- It opens up the possibility that you’ll enjoy something new – maybe you’ll find a niche practice area that you love or a networking tactic that is wildly successful.
- It keeps you from becoming bored – when we’re bored with something, we give less of our attention to it, and less of our passion. It’s easy to say that a tactic or tool isn’t working if we’re bored with it.
- It forces you to grow and that keeps you open to new things, which can lead you to professional success and growth.
So hey, all of this change and growth, while at the same time as being painful and scary, also has a silver lining. I’m not trying to be Pollyanna about this, but I believe that when things are extremely challenging, our choice is to find the things we can learn from them. Use this opportunity to stretch your “change” muscles a little bit:
- In-house counsel are saying they’re overwhelmed by the number of webinars and alerts they’re receiving. Call your top clients instead, and the clients you WANT to be top clients, and distill the knowledge into how it will affect THEIR business. Ask questions that will get you further intelligence on what they’re worried about, and how you might be able to help.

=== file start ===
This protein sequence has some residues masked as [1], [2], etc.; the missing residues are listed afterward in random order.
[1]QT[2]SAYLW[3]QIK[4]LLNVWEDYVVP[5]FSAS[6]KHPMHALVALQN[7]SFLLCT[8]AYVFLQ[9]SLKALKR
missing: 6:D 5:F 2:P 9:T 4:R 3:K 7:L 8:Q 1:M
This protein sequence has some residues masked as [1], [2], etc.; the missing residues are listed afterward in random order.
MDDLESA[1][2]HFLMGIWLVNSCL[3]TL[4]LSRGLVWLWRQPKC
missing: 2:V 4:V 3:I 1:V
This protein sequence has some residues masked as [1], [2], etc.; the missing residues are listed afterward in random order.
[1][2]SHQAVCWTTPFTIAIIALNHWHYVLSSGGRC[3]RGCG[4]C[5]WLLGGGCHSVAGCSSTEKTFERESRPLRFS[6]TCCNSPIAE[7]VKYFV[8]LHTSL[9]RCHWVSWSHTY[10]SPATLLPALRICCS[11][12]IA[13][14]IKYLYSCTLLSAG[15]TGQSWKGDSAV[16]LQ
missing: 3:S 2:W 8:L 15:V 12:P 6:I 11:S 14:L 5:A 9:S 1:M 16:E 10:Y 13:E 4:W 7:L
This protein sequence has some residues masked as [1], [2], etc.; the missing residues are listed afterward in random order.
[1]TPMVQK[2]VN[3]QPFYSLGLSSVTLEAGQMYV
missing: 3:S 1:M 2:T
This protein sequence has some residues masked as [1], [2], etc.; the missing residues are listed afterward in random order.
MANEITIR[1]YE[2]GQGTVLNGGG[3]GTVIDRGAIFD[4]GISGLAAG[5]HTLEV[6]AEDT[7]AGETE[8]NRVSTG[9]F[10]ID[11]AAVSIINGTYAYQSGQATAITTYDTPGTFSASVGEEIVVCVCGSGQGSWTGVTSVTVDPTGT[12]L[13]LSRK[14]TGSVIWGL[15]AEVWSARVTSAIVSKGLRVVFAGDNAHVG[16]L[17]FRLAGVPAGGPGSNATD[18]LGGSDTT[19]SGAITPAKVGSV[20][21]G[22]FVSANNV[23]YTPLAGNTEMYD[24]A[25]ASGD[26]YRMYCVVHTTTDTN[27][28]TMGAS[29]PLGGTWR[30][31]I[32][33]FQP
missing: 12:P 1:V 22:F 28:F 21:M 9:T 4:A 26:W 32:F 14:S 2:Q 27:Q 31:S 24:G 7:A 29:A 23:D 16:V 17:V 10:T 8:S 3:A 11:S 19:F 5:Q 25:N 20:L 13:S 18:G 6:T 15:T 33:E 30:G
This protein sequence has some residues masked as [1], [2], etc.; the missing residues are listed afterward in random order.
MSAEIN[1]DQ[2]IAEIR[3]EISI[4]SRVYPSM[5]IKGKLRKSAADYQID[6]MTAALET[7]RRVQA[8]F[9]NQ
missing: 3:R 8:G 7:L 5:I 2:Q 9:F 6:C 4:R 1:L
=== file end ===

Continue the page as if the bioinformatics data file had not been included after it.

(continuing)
- Host a virtual happy hour on Zoom to break up the stress of the current situation. Invite clients from the same industry and take the opportunity to introduce them to each other.
- Start a podcast and interview clients on their pain points, and how they’re reacting in the current environment. Highlight the creative and proactive steps they’re taking and/or the community work they’re doing. Interview your colleagues from other practice areas that complement yours about the work they’re doing and how it might impact your clients.
- Commit to a “lunch” every two weeks with a client or prospective client over Zoom.
Business development feels strange at the moment, but if you lead with “how can I help?” and look for unique ways to share your services, you’ll be adding value to clients and potential clients in a way that makes everyone feel better. Stay safe, wash your hands, and stay six feet apart.